Energy / GUIDE: How is the world meeting the green skills demand?
June 8, 2022
The drive towards net-zero will be underpinned by green skills.
However, the challenges we face are not simple. And the solutions we need will require immense levels of co-ordination and unilateral thinking.
We’ve produced ‘A Global Update on the State of Green Hiring – 2022 edition’ to give an accessible overview of the green hiring landscape.
Our guide illustrates the intensity of the green transition and highlights where action is required.
How are major economies and industries reacting to the skills challenge? What constitutes a 'green' job or skill? And what's required to ensure we don't fall short in realising this generation-defining opportunity?
This is what’s covered:
- Green jobs and skills growth.
- Country and industry analysis.
- Creating the UK’s green workforce.
- Plotting the boom in renewable energy jobs.
- Enabling a just transition.
- And much more!
Download the guide to take the pulse of the green transition.
A snapshot of the global green skills picture
"The green economy needs to grow faster.”
That’s one of the key takeaways from the LinkedIn Global Green Skills Report 2022.
Leveraging data from the platform’s near 800m members worldwide, LinkedIn has been able to take a comprehensive temperature check on the growth of green jobs.
Green talent is rising worldwide but not fast enough to meet future demand.
In 2021, “less than 1% of hiring involved green jobs.” And by 2026 it’s projected that there will be a 2% gap between the demand for green jobs and the supply of people with relevant green skills.
Therefore, it’s essential that action is taken now to meet future skills requirements.
Defining green skills and jobs
The green economy is growing across the globe. However, its true potential lies beyond traditional green jobs, such as those involved in renewable energy.
Wholescale change will only be realised through the further growth of green jobs, while at the same equipping people with greater green skills. The latter will ensure a higher number of people can transition into green jobs, greening jobs, or those with greening potential.
LinkedIn has developed its own green skills taxonomy and labelling to present the different shades of green jobs. Their methodology also measures what they’ve described as ‘green skills intensity’. This qualifies the extent by which different countries, sectors and jobs use green skills. This intensity will need to increase in every country and sector if we’re to meet our climate goals.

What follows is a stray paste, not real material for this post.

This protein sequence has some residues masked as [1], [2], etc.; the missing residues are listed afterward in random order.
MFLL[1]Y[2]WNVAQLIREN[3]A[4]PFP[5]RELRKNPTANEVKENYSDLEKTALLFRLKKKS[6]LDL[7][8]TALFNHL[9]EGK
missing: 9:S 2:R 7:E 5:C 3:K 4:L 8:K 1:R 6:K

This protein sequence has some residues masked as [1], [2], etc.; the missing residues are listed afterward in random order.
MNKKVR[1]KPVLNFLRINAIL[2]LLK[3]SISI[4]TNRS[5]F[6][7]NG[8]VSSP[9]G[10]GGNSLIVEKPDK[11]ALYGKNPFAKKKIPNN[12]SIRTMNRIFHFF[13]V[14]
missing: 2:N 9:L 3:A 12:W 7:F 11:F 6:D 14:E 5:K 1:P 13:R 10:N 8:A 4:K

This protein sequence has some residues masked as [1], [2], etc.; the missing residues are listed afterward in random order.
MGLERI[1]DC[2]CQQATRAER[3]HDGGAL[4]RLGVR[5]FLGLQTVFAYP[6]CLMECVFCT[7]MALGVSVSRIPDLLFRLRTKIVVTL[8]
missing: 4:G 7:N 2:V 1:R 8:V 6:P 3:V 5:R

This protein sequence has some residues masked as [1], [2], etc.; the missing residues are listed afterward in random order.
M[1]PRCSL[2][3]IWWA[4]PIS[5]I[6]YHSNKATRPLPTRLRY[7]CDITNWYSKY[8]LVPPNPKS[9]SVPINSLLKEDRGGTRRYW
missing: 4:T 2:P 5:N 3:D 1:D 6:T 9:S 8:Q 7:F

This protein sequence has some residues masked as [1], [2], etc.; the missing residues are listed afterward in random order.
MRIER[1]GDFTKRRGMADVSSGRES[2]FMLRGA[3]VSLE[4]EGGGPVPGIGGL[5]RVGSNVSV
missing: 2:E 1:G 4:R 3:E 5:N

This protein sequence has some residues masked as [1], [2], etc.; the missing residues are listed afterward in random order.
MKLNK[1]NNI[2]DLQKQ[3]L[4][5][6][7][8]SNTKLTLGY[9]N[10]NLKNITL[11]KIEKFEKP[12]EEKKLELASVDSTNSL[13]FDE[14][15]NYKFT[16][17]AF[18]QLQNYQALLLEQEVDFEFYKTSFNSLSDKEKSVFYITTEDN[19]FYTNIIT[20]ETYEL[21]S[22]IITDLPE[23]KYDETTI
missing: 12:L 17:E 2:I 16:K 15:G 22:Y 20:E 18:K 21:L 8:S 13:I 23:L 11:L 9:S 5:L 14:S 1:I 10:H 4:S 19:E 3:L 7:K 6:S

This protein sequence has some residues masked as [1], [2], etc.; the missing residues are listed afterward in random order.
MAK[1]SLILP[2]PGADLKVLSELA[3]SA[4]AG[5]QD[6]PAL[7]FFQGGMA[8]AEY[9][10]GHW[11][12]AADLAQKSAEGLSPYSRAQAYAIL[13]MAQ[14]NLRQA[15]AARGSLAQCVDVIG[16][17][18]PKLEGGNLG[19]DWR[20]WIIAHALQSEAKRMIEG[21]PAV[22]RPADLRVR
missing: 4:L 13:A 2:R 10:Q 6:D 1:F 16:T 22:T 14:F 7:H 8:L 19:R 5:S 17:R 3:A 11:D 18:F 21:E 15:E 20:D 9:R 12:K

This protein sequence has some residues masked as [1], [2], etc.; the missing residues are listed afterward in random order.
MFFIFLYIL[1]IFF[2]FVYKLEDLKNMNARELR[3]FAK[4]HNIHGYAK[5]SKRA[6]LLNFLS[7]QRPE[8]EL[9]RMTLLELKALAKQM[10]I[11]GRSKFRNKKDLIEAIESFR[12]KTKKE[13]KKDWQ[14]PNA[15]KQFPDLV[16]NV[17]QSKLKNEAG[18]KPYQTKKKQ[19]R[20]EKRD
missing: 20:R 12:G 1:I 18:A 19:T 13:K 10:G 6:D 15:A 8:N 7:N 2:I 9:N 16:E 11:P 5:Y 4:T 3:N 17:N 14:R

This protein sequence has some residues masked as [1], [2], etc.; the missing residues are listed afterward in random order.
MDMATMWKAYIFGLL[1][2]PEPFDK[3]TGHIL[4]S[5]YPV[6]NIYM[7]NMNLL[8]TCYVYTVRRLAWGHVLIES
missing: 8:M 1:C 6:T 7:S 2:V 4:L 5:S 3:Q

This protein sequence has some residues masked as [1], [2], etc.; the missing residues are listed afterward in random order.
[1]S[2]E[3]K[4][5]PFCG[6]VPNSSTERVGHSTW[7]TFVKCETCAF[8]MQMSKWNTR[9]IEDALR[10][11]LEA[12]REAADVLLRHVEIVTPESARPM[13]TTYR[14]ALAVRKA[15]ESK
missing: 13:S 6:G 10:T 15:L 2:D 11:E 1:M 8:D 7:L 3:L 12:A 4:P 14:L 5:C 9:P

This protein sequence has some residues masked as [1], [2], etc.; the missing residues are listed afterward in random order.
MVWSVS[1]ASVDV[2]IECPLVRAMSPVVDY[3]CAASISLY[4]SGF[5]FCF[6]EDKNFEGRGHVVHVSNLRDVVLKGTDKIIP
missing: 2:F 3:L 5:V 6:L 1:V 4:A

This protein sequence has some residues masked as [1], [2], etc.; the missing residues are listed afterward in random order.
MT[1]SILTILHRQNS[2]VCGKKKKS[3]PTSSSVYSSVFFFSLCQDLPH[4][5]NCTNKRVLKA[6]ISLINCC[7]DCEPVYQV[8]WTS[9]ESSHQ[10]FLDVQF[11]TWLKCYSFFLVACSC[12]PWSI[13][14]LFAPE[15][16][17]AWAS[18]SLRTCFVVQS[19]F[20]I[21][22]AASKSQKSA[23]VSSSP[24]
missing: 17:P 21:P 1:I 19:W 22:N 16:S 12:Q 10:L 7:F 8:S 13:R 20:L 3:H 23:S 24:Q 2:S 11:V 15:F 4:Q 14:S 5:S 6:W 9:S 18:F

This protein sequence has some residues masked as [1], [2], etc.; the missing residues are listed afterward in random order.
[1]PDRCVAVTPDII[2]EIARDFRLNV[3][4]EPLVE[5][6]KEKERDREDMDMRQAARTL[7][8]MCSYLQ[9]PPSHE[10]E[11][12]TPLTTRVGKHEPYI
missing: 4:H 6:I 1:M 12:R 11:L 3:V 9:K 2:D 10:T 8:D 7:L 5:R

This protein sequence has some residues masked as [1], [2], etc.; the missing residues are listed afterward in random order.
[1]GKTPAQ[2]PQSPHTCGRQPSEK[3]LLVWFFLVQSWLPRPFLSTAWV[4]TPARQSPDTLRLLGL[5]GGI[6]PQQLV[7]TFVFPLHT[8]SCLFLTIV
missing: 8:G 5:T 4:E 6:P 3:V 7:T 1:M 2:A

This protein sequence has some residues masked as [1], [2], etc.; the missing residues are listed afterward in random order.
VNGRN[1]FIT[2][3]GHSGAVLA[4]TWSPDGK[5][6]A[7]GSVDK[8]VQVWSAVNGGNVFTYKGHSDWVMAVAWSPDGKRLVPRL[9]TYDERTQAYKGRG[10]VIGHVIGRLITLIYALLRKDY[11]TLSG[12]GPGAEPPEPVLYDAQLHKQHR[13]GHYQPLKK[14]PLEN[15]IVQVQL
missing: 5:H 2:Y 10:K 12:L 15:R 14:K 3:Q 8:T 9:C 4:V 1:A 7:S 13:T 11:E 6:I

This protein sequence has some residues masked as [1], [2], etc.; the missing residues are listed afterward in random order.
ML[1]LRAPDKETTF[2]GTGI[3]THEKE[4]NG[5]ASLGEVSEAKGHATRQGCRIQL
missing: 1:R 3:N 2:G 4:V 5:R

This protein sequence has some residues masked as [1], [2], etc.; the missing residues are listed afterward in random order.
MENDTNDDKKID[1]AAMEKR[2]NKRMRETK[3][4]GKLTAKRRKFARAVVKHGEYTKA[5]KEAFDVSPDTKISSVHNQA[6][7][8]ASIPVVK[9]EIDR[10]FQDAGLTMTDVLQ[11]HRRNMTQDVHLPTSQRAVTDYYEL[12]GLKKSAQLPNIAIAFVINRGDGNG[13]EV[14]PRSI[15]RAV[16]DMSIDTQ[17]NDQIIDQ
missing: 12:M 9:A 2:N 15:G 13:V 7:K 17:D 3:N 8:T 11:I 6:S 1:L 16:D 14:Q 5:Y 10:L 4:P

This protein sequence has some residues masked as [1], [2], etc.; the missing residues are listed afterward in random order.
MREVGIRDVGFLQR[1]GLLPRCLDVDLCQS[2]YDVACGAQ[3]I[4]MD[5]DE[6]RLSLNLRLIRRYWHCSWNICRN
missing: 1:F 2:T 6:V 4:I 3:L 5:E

The following classification is based on LinkedIn’s evaluation of 15,000 jobs and their green skills intensity:
Green: Requiring extensive green skills. E.g – solar technician.
Greening: Can be performed without green skills, but typically require at least several green skills. E.g – civil engineer.
Greening potential: Can be performed without green skills but require at least one green skill. E.g – data analyst.
Not Green: Do not require green skills. E.g – nurse.
Green or greening jobs only accounted for 1 in 10 hires in 2021
Non-green jobs still made-up half of hires in 2021
1 in 10,000
Number of people transitioning from a non-green job to green jobs in 2021.
Source: LinkedIn Economic Graph – An Action Plan for Climate Change
- To fully achieve the green transition we need to take a skills-based approach to re-skilling and upskilling.
- ‘Green-skilling’ will be key to boosting greener jobs. This requires a dual-strategy of increasing the number of jobs that use green skills while ensuring green skills are greater leveraged within those roles.
- Despite green hiring being on the rise, not enough workers are being hired into green or greening jobs.
This is an initial introduction taken from ‘A Global Update on the State of Green Hiring – 2022 edition’.
Get the guide and learn more about the pace of change and how we can enable a just transition to a greener future.